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How Strikes at Boeing Became the Center of a Major Political Fight Over Jobs, Unions

When Boeing tried to move production to South Carolina from Washington to avoid union workers, the NLRB stepped in and called it union-busting--and the GOP got mad.

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And if Boeing does pay a heavy price for telling its employees that their collective action cost them an expansion of their plant, it won’t take a high-priced anti-union consultant to interpret the lesson for other companies: Don’t be so obvious. All too often, employers get away with anti-union retaliation when they don’t go bragging about it in the newspaper.

So whatever the result, the Boeing case is less a story about the potency of current labor law than about the power of the strike on the one hand and the threat of retaliation on the other. It’s the story of workers who have refused to believe that they should cede a hard-won package of middle-class wages and workplace protections in the face of a major company’s multi-year effort to persuade or intimidate them into backing down. Now, after decades during which Puget Sound has been the only place Boeing assembles commercial aircraft, workers are right to recognize that the power to move work elsewhere has become a powerful weapon in management’s arsenal.

Boeing workers expect to have to strike every few years until they retire. One can imagine new attacks from Boeing spurring them to leverage their solidarity in other ways as well, be it international coordination, secondary picketing, or directing their political mobilization (which has successfully helped the company win tax breaks) towards demanding that the U.S. government, a major Boeing customer, insist on better behavior. As Boeing and the Machinists both look to the future, their struggle across decades shows both the enduring power of collective action and the still-unmet challenge that capital mobility poses for the labor movement.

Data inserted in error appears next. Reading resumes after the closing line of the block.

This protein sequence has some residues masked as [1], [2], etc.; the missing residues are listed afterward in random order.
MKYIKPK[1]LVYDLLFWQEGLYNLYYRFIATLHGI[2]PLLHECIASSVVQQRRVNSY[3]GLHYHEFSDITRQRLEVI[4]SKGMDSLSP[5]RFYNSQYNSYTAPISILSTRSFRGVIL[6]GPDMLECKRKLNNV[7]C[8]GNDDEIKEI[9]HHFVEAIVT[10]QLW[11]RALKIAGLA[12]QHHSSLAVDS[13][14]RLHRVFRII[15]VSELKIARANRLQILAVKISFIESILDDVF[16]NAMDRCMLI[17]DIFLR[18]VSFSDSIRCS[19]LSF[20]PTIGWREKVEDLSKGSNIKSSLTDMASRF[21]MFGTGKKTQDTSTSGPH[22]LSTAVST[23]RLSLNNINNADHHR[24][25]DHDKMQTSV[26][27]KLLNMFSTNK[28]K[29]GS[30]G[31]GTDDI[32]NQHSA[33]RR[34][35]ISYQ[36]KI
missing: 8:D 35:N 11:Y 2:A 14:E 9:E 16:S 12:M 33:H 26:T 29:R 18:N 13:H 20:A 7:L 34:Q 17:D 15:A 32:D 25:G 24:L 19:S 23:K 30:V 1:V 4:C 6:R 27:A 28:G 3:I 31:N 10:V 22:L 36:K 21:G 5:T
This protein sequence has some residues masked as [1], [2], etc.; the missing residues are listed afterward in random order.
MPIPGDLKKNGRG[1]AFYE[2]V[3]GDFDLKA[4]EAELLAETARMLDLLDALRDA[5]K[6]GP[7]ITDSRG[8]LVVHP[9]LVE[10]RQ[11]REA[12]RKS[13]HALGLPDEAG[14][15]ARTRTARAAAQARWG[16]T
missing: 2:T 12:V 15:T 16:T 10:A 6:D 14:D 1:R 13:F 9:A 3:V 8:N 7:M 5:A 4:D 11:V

Successive generations of Boeing workers have figured out that it’s better to shape the future than to passively accept it. Meanwhile, Boeing and its peers are working to foist their own dreams on the rest of us—sometimes loudly, often not. My “Future of Flight” tour guide boasted about the ways the Dreamliner represents a new achievement in illusion. Scientific innovations in materials and lighting mean that passengers won’t feel the altitude, the humidity, or the time difference as Boeing’s airplane takes them somewhere new. “By the time you get there,” he said, “we can trick your body to make you think you’ve already been there a long time.” It was easy to forget he was referring to an airplane.

Josh Eidelson is a freelance writer based in Philadelphia. He worked as a union organizer for five years. Check out his blog or follow him on Twitter.

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